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Tag: Twitter

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Where Tweet Meets Seat

We stumbled across Chris McNicholl’s TweetingSeat at modern design site Design Milk. TweetingSeat is “an interactive park bench which is designed to explore the potential for connecting digital and physical communities.” The bench takes photos of its environment and users and uploads them to a live Twitter feed. McNicholl’s interactive installation encourages users to interact with other users and communities in a cool and novel way. It makes us wonder what other ways we can fuse digital and physical to promote brands and ideas.

QR Codes: Business Cards

We’ve been talking a lot about Quick Response codes, two-dimensional codes that direct users to an online location with more information about a product, company or individual. Well, remember things called business cards, little pieces of paper with your contact information on them that you pass out to new people you meet in real life? Well, adding a QR code is a more up-to-date way to send people to your official website, Facebook or Twitter page.

Need some ideas for how you can use QR codes to boost your online presence, or got some ideas we haven’t thought of that you’d like to share? Let us know!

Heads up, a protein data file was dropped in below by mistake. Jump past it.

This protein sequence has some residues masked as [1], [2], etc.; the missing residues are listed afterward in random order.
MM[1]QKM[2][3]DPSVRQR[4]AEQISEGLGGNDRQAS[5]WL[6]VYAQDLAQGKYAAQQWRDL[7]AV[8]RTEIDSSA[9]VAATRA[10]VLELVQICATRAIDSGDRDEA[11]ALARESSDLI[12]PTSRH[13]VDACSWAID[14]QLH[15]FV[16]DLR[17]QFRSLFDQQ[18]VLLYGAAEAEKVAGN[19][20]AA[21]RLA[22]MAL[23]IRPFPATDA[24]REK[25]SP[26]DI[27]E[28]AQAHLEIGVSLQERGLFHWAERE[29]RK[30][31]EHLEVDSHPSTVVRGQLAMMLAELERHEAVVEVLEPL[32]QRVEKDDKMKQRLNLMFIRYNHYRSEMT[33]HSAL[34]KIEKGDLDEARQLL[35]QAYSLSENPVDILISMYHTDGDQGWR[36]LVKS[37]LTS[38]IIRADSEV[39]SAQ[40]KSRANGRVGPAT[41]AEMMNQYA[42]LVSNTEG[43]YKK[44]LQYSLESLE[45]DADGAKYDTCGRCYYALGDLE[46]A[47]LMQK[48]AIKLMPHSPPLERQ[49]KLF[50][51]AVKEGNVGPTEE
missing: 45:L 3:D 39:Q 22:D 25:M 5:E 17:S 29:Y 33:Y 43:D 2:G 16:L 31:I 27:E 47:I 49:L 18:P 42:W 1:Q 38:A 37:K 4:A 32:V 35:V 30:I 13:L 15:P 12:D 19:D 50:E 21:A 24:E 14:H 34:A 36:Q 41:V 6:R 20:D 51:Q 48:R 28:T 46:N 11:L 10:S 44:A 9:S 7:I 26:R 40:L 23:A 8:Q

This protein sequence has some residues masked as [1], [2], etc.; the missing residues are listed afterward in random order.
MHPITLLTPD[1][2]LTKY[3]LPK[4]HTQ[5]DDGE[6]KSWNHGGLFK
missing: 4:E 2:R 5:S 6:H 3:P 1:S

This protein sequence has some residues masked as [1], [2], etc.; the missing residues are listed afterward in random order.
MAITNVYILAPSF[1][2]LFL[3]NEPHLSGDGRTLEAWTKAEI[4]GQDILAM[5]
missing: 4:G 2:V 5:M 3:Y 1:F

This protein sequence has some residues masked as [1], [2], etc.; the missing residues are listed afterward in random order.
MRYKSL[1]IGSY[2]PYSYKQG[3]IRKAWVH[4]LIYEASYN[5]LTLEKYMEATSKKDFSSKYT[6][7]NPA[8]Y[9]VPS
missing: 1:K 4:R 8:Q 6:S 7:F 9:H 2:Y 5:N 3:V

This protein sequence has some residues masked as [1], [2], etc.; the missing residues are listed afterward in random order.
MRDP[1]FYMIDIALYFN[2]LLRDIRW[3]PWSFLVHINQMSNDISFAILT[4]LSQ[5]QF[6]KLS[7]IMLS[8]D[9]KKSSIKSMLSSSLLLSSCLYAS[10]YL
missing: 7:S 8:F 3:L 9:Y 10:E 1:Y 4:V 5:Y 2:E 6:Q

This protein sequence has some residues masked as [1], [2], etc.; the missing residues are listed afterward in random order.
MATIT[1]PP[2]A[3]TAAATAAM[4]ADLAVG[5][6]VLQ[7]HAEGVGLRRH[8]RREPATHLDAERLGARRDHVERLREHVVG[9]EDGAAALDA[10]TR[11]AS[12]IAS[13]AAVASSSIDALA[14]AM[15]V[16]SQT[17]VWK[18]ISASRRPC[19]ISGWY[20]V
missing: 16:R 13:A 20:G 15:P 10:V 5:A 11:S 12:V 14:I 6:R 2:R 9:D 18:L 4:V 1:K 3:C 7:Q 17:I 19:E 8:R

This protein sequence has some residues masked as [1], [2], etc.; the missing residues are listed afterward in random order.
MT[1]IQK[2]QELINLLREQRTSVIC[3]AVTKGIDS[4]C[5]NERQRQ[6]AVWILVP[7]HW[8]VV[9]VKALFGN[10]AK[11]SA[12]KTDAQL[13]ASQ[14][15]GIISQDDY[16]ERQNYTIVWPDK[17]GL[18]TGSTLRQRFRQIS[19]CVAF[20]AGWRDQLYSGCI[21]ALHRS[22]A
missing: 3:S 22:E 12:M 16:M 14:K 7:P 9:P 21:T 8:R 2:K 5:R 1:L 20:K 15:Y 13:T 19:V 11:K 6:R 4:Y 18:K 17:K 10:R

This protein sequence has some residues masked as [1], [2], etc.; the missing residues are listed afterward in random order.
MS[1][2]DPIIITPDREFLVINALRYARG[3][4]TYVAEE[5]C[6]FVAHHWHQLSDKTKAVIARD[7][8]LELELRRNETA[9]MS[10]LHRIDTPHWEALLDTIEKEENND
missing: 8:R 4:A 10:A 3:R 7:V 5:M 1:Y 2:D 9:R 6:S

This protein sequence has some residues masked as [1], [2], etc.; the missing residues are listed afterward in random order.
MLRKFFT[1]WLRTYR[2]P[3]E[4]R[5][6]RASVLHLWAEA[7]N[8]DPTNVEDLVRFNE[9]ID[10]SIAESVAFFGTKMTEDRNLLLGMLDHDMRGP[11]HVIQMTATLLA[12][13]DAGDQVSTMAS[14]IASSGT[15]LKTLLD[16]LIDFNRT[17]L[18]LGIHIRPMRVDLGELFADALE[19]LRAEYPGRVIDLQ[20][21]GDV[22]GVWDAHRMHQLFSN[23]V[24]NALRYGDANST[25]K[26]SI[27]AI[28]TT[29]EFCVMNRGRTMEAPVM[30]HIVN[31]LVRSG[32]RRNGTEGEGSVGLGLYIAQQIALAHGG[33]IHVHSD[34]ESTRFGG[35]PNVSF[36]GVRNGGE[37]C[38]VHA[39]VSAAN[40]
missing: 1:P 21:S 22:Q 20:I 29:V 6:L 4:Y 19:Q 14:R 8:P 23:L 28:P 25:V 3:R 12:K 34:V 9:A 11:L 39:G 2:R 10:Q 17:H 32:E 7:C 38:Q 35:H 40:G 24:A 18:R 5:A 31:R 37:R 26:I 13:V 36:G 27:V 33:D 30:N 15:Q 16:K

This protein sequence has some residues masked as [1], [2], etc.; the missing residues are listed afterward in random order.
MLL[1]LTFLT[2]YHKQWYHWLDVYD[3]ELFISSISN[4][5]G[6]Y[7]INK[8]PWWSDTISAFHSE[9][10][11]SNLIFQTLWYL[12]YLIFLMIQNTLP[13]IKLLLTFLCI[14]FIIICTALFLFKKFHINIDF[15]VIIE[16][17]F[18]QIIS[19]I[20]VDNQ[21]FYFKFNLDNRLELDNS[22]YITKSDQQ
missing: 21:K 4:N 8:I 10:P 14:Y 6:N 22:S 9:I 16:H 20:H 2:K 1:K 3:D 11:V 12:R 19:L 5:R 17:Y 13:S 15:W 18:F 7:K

QR Codes: Boost Your Social Network Presence

We recently introduced you to Quick Response codes, two-dimensional codes similar to bar codes that send users a website or direct information about a product, company or individual. One way to use these codes to boost exposure of your brand, company or product is to send users to your Facebook or Twitter page rather than simply direct them to your website. Users can then “like” or follow your page, which means you’ve got a direct line to a potential new customer. You can even use QR codes to automatically generate a “like” for your Facebook page!

Advertising and Socialism

No, not that kind of socialism. We’re talking about social networks like Twitter and Facebook. Social networks aren’t exactly new anymore, but in the timeline of advertising, they’re fairly new models. These networking sites and other communications platforms have become central to our online and social experiences (Twitter and Facebook are two of the most popular sites on the Internet), and yet they’ve struggled to develop advertising-driven revenue. It’s partly because they’ve failed to prove to marketers that they’re going to get enough bang for their buck. The biggest reason is that most people who use social media are there to interact with their friends, family and colleagues, not a company that’s trying to sell them something. However, consumers of TV and print have long accepted that paid ad placements are part and parcel to their viewing and reading experiences, and in recent years even moviegoers have relucantly accepted commercials in theaters despite lots of initial pushback. So maybe time is the answer. As social networking becomes broader, used for business and other means, perhaps we’ll be more open to it. The key to any advertising endeavor, of course, is to assess what the opportunities and risks are for your company and, of course, find out who’s doing it right. After all, someone has to take the first plunge!

What Is Sideways Advertising?